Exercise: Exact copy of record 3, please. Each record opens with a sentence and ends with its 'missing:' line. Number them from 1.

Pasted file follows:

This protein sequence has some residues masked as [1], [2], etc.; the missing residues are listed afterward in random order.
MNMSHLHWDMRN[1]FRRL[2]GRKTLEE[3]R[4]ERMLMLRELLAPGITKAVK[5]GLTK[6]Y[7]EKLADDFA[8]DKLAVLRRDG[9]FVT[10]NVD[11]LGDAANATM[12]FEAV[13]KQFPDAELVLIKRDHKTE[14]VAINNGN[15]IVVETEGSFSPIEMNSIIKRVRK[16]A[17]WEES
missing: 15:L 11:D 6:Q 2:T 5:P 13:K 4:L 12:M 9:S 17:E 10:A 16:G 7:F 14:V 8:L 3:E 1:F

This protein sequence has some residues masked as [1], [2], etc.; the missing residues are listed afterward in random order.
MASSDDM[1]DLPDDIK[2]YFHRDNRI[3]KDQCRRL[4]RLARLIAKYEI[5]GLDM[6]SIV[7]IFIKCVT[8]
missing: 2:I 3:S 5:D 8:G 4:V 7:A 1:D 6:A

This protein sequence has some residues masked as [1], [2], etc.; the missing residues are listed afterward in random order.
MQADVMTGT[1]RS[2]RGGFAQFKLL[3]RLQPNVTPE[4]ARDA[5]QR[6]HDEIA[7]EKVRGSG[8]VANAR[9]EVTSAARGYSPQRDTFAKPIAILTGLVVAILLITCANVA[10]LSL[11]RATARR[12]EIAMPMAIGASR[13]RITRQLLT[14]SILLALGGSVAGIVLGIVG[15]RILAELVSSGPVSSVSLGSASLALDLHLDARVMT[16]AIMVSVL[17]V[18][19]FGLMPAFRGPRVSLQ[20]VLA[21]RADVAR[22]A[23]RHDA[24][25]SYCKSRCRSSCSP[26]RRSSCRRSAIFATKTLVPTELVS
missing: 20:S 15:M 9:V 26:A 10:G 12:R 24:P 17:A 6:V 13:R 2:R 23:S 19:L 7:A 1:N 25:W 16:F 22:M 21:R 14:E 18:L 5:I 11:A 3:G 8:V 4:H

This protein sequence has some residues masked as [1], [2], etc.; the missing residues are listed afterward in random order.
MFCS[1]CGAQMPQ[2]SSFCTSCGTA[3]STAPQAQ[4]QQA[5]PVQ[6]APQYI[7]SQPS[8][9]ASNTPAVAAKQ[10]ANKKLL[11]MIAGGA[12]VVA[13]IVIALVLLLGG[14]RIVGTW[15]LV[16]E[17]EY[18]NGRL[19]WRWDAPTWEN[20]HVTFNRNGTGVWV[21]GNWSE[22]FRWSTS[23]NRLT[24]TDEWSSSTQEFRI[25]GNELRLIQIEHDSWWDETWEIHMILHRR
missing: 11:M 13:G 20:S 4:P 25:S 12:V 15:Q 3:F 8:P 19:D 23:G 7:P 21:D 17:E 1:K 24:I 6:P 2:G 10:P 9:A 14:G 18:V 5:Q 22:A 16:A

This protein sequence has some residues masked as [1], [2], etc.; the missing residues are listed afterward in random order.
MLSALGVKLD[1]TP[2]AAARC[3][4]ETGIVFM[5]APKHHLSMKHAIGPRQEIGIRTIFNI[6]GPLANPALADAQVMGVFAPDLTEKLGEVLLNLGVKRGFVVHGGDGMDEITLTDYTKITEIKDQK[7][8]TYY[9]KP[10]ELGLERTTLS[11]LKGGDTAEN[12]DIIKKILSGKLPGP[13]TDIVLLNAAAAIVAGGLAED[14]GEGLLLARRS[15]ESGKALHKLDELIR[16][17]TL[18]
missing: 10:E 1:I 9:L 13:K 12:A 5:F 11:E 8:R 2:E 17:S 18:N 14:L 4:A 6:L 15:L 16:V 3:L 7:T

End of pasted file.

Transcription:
This protein sequence has some residues masked as [1], [2], etc.; the missing residues are listed afterward in random order.
MQADVMTGT[1]RS[2]RGGFAQFKLL[3]RLQPNVTPE[4]ARDA[5]QR[6]HDEIA[7]EKVRGSG[8]VANAR[9]EVTSAARGYSPQRDTFAKPIAILTGLVVAILLITCANVA[10]LSL[11]RATARR[12]EIAMPMAIGASR[13]RITRQLLT[14]SILLALGGSVAGIVLGIVG[15]RILAELVSSGPVSSVSLGSASLALDLHLDARVMT[16]AIMVSVL[17]V[18][19]FGLMPAFRGPRVSLQ[20]VLA[21]RADVAR[22]A[23]RHDA[24][25]SYCKSRCRSSCSP[26]RRSSCRRSAIFATKTLVPTELVS
missing: 20:S 15:M 9:V 26:A 10:G 12:R 24:P 17:A 6:V 13:R 2:R 23:S 19:L 7:A 1:N 25:W 16:F 22:M 21:R 14:E 18:L 5:I 11:A 3:G 8:V 4:H